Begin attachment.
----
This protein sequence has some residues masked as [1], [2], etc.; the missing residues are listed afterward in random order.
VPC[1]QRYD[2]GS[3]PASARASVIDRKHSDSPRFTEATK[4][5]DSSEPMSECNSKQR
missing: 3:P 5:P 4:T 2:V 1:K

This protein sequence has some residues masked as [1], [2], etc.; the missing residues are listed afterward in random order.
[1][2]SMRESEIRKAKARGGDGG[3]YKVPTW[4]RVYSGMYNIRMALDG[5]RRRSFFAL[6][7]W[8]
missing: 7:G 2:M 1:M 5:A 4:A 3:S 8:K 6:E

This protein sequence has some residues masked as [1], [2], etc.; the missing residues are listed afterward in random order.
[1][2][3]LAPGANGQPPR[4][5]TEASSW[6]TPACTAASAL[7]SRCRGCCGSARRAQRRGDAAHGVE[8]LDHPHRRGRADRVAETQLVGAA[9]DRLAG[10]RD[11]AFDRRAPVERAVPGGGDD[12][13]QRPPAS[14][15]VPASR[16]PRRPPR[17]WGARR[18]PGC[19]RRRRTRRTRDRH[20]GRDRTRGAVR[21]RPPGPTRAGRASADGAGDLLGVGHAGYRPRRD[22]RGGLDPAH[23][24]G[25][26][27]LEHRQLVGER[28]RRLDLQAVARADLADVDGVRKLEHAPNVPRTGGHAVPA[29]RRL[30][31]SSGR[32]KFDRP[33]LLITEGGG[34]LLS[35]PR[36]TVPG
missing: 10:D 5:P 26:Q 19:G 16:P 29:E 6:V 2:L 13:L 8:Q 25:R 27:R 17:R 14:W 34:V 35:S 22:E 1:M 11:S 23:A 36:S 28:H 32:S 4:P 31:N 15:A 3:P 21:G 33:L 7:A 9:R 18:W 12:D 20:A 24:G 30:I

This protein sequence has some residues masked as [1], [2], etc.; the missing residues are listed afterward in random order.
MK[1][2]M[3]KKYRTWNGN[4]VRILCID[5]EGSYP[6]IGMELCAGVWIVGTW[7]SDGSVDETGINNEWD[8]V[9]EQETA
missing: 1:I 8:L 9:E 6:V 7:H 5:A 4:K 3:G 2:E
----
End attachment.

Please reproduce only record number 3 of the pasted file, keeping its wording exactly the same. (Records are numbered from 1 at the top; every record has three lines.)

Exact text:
This protein sequence has some residues masked as [1], [2], etc.; the missing residues are listed afterward in random order.
[1][2][3]LAPGANGQPPR[4][5]TEASSW[6]TPACTAASAL[7]SRCRGCCGSARRAQRRGDAAHGVE[8]LDHPHRRGRADRVAETQLVGAA[9]DRLAG[10]RD[11]AFDRRAPVERAVPGGGDD[12][13]QRPPAS[14][15]VPASR[16]PRRPPR[17]WGARR[18]PGC[19]RRRRTRRTRDRH[20]GRDRTRGAVR[21]RPPGPTRAGRASADGAGDLLGVGHAGYRPRRD[22]RGGLDPAH[23][24]G[25][26][27]LEHRQLVGER[28]RRLDLQAVARADLADVDGVRKLEHAPNVPRTGGHAVPA[29]RRL[30][31]SSGR[32]KFDRP[33]LLITEGGG[34]LLS[35]PR[36]TVPG
missing: 10:D 5:P 26:Q 19:G 16:P 29:E 6:V 2:L 13:L 8:Q 25:R 27:R 17:R 14:W 34:V 35:S 22:E 1:M 11:S 23:A 36:S 28:H 32:S 4:P 31:N 15:A 3:P 21:G 33:L 7:A 9:R 18:W 12:D 20:A 24:G 30:I